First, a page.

What's being called a communication breakdown among Hamilton County officials, the Chancery Court and a local developer has left century-old graves in Ooltewah out in the open with some questions as to where they will go.
"I don't know what they're going to do with the remains that's laying out there on top of the ground," Commissioner Bill Hullander said at Wednesday's commission meeting. "They don't have anywhere right now, in my opinion, to put them."
Morgan Construction is developing the property that includes the cemetery. Company President Jeff Morgan said the company will find a place for the remains if the planned site doesn't work.
"We will do whatever is necessary to come into compliance," he said.
The trouble is the place the developer planned to put the remains may be in an area where they're not allowed to put them.
Charles Sanger, the attorney who represents the landowners, said the company originally planned to relocate the 170 graves to a site about 100 yards away from their original location.
"All we're doing is relocating -- on the same piece of property -- some graves from an abandoned cemetery," he said. "And of course an access easement will be provided so that heirs can visit the new cemetery in accordance with state law."
Mr. Sanger said the most recent burials in the cemetery occurred in the late 1880s. After a lengthy process of public notices and hearings, only one or two heirs of the buried came forward, he said.
When the County Commission voted in 2002 to rezone the property -- four tracts on Snow Hill Road -- they imposed several conditions, one of which required a 50-foot natural buffer. At that time, the land had a different owner, Ooltewah Properties LLC.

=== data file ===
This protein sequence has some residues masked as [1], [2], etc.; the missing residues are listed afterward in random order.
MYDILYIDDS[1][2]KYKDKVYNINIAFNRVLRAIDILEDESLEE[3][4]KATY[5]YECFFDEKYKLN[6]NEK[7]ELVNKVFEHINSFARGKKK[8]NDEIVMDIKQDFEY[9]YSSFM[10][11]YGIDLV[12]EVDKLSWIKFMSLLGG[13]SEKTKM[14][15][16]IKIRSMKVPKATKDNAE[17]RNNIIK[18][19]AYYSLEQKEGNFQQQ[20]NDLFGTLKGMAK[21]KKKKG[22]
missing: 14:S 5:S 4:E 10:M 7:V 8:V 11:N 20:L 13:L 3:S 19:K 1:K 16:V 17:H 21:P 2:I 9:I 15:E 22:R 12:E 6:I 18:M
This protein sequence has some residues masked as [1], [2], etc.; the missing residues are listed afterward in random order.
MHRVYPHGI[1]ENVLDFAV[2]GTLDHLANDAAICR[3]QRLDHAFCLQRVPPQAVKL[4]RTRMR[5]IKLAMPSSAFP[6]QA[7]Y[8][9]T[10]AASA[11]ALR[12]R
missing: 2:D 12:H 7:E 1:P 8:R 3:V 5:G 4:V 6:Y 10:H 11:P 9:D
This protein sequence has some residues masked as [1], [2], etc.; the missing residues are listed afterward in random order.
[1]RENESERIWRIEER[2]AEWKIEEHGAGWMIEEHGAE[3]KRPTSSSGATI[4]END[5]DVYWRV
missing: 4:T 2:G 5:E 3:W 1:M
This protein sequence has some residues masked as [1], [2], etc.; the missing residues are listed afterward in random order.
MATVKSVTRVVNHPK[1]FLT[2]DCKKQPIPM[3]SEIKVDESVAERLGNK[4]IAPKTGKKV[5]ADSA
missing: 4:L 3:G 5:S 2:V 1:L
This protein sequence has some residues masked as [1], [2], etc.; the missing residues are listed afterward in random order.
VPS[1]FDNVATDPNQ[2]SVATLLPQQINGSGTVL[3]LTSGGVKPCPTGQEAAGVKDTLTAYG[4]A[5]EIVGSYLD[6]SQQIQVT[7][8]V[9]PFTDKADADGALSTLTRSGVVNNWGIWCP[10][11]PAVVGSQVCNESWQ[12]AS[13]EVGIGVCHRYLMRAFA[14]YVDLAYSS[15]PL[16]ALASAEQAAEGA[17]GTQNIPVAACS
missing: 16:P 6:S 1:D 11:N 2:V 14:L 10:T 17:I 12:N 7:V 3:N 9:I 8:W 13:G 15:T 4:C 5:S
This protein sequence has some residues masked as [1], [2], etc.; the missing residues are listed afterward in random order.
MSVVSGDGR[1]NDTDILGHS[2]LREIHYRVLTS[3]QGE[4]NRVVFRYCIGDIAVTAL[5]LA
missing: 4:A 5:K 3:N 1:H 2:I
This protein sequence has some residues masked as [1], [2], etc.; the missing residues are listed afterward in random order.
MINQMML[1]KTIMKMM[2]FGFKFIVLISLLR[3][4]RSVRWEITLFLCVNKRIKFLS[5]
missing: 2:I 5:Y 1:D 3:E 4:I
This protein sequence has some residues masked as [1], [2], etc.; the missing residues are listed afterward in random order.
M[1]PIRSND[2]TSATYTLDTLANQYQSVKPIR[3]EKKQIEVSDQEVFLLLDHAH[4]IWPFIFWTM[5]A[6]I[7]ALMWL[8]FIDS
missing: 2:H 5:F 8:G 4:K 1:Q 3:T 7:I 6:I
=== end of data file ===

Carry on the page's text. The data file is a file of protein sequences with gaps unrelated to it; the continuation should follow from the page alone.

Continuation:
County Building and Zoning Department Director Pat Payne said his office has issued a work-stop order against Morgan Construction for a portion of the site, because they cut down trees in that buffer area.
Barry Bennett, executive director of the Chattanooga-Hamilton County Regional Planning Agency, said the act of cutting down those trees could nullify the company's commercial zoning and revert the property to an agricultural zone.
Mr. Morgan said his company is investigating exactly what the restrictions are and their effects. He said the resolution that set the restrictions was not part of the county's property records.
Mr. Morgan also said "everything that could be done in respect of the deceased will be done."
Still, Mr. Hullander said he and a number of Ooltewah residents are upset.
He said the developer should have to re-plant the trees in the buffer before starting up work again. Also, he suggested setting up a board that would inform developers of restrictions on property they buy.
In July, Hamilton County Chancellor Howell Peoples issued an order allowing property owner Shops at Mill Run General Partnerships to move the cemetery on grounds that the families of people buried there "failed to answer or otherwise respond in the time required by law" to notifications.
Court documents describe the planned relocated cemetery as starting from the "northeastern corner of the property" and covering about 3,000 square feet.